Thursday, May 17, 2012
Arizona Legislature Comes Out in Support of Ronald Dworkin
Perhaps that's not what it meant to do, but that's how I see it. I'm referring to a post by Eugene Volokh at the VC. (The man must employ half the legal librarians in Southern California. Either that, or he knows a lot about computers.) It discusses a recently enacted Arizona law. I quote Eugene quoting the law:
B. Government shall not deny a person an appointment to public office or a position on a board, commission or committee based on the person’s exercise of religion.
C. This section is not a defense to and does not authorize any person to engage in sexual misconduct or any criminal conduct.
And “exercise of religion” is defined (in § 41-1493.01) very broadly:
“Exercise of religion” means the ability to act or refusal to act in a manner substantially motivated by a religious belief, whether or not the exercise is compulsory or central to a larger system of religious belief.
Eugene disagrees with the law, rightly in my view. He writes: "[T]his law imposes a total bar on the consideration of religiously motivated behavior (or at least non-criminal religiously motivated behavior) by applicants for office. And it does so for the relatively high-level offices for which consideration of conduct and even speech and political belief seems most legitimate. Either the law will be enforced as written, in which case the appointing officials will be unable to exclude prospective candidates whose past conduct suggests they really should be excluded. Or the officials will find a way to indeed exclude such candidates, even when the past conduct is religiously motivated — but only by flouting the law."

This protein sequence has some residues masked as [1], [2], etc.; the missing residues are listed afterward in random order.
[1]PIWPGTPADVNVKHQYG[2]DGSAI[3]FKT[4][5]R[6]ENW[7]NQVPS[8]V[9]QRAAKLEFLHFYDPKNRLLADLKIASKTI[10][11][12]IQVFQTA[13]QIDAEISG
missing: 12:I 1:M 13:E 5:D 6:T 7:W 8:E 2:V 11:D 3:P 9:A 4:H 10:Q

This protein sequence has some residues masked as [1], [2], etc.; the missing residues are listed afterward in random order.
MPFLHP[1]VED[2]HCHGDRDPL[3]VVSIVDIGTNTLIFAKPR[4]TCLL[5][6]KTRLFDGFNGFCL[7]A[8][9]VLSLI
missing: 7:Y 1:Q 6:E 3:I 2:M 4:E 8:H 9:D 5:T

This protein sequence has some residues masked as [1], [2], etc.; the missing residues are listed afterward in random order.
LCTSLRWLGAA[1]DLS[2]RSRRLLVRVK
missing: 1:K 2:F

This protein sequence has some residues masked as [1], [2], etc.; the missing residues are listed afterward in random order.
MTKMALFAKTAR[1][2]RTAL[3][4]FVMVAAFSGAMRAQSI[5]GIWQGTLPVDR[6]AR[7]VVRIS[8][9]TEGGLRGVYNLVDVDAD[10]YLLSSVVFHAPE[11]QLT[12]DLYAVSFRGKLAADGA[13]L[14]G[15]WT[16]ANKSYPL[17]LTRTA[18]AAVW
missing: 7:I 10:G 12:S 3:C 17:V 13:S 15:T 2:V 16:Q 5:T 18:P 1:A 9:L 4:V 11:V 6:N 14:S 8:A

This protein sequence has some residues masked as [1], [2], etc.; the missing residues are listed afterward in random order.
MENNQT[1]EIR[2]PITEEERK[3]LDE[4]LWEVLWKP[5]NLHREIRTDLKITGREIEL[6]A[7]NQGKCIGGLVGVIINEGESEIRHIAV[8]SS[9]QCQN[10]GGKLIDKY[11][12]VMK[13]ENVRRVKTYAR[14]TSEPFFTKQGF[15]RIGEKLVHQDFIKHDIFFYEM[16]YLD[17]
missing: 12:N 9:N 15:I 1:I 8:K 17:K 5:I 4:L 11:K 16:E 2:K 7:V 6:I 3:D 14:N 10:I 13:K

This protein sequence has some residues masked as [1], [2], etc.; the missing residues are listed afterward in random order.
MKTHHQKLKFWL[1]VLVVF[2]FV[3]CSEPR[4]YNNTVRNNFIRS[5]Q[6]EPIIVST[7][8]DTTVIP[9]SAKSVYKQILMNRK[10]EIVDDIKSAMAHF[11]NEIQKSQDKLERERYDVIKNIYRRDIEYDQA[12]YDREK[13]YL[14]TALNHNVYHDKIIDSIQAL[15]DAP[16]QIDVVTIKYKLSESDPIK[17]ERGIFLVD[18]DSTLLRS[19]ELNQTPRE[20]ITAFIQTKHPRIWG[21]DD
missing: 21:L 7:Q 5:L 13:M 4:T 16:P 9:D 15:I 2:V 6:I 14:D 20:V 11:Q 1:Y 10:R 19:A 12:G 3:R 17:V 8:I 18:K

What I find striking about this law is that law and religion scholars have written for years now about the difficulty or impossibility of distinguishing between religiously motivated views and policy or political positions, for purposes of rendering the former illegitimate in politics. Against this position, some scholars, including Dworkin, have argued that some laws can be viewed as unconstitutional because they represent legislators' religious views on policy questions and cannot be independently justified on "neutral," "secular," or "rational" grounds. (I see that argument much less these days in the literature, but Edward Rubin has made this argument in some recent work, as does a recent paper by Gary Simson.) Without saying more here, I think the mainline law and religion scholars have the better of the argument here.
In any event, the Arizona law seems to me to adopt a position that is remarkably similar to that of Dworkin and others who have argued for the applicability of the Establishment Clause to legislators' religiously motivated policy positions; it just happens to place the shoe on the other foot.
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